Then the kind or quality of managers needed is determined with the help of job description and job specification. Job analysis is conducted to collect the information for preparing job description and job specification on the basis of the number of managerial positions in the organisation structure. A systematic and detailed analysis of every managerial position is made to identify its contents and the minimum human qualities required for performing it.

Job description or position description contains details about the title of the job, duties involved, authority relationship, working conditions, tools and techniques used, responsibility involved, etc. It describes what the job is. On the other hand, job specification sets forth the educational qualifications, experience, mental ability, skills, aptitude, etc., required for the efficient performance of the job.

The contents and requirements of a job provide an objective guide for determining the quality of managerial personnel needed in future. Executives require technical, human and conceptual skills. Intelligence, initiative, sound judgement, analytical ability, communication skill, urge to lead, sense of moral values, consistency, fairness, positive attitude are the main skills of an effective executive.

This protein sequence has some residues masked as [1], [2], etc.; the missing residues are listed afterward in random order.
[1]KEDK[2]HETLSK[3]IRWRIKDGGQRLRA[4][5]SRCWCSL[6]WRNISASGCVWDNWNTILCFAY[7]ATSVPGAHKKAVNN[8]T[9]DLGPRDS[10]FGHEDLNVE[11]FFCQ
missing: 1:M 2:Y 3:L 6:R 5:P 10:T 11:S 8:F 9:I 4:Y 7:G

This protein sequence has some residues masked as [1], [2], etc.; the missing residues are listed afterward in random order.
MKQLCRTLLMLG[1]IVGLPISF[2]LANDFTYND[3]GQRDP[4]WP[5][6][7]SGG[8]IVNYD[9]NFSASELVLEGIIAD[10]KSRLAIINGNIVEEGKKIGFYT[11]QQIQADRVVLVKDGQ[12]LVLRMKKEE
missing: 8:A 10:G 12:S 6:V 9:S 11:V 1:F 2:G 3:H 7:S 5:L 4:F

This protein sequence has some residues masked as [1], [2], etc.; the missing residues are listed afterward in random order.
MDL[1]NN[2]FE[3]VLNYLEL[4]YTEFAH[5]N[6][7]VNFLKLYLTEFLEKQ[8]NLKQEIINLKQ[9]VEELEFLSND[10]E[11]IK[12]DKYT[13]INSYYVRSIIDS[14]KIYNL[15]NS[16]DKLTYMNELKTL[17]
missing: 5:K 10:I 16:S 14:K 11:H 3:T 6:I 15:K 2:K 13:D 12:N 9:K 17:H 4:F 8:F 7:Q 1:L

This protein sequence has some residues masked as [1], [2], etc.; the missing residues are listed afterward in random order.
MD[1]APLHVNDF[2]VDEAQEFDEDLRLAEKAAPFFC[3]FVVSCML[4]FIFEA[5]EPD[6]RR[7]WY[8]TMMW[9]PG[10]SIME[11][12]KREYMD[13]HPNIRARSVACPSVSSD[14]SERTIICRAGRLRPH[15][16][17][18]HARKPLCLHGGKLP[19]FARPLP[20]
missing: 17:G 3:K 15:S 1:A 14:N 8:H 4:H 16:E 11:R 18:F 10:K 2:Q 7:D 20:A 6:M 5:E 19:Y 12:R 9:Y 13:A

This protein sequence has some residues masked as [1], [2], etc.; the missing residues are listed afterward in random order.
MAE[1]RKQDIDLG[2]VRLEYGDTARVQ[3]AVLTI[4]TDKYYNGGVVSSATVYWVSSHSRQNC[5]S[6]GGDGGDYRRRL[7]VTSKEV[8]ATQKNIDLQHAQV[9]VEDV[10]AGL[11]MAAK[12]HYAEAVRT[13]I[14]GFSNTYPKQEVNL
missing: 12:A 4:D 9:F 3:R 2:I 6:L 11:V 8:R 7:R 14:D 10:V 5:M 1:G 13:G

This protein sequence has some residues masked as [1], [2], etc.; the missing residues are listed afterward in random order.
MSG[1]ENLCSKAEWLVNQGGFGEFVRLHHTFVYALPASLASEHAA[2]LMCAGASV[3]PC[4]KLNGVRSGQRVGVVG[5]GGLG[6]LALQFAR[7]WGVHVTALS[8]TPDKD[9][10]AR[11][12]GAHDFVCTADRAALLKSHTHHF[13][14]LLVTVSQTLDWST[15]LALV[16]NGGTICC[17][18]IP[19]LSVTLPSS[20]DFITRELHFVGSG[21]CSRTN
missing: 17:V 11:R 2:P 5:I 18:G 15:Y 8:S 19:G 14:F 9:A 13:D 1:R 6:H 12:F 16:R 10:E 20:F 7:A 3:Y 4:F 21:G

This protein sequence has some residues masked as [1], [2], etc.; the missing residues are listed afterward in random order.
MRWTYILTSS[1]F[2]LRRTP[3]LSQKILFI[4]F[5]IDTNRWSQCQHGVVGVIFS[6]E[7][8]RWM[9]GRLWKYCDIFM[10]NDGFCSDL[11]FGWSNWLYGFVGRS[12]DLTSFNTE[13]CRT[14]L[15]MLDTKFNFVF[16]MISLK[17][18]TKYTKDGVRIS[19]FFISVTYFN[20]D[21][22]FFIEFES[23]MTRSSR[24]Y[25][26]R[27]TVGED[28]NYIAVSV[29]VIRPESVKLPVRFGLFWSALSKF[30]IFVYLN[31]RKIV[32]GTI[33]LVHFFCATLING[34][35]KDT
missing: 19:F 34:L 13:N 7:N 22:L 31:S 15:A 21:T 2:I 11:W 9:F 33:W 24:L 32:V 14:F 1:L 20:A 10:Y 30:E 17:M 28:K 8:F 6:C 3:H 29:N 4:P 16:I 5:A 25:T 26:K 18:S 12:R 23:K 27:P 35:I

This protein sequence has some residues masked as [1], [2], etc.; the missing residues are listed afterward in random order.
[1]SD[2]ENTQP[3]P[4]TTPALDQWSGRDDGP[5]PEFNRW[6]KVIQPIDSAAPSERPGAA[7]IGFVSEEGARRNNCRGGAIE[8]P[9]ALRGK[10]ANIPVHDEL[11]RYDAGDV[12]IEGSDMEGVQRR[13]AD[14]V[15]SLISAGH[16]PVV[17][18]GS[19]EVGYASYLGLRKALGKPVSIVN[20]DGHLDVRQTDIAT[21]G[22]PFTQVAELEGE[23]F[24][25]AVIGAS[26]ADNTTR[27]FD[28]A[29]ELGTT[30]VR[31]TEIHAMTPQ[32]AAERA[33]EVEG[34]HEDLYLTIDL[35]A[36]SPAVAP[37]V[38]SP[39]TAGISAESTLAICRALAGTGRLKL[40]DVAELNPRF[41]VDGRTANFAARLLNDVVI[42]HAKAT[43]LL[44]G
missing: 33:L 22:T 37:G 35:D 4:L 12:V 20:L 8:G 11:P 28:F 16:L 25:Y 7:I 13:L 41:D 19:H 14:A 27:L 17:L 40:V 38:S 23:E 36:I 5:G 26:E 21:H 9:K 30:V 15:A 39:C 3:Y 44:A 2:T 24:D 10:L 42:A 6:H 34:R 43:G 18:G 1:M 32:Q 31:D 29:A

Step # 3. Identifying Manpower Gaps:

Comparison between manpower inventory and manpower forecast will reveal the gaps in terms of number and quality of personnel. Additional executives required and the improvements to be made in the present executives will be known from this comparison.

Step # 4. Manpower Programme:


After determining the net requirements for human resources, action plans are formulated to fill the gaps. If the net requirements reveal need for additional staff, plans must be made for recruitment, selection and training of new personnel. On the other hand, if a reduction in personnel is necessary, plans must be made for layoffs or discharges. Plans are also prepared for career development of executives through career counselling, etc. Manpower plans help to match the supply of managerial personnel with the demand for them.

Process of Manpower Planning – With Factors, Steps and Objectives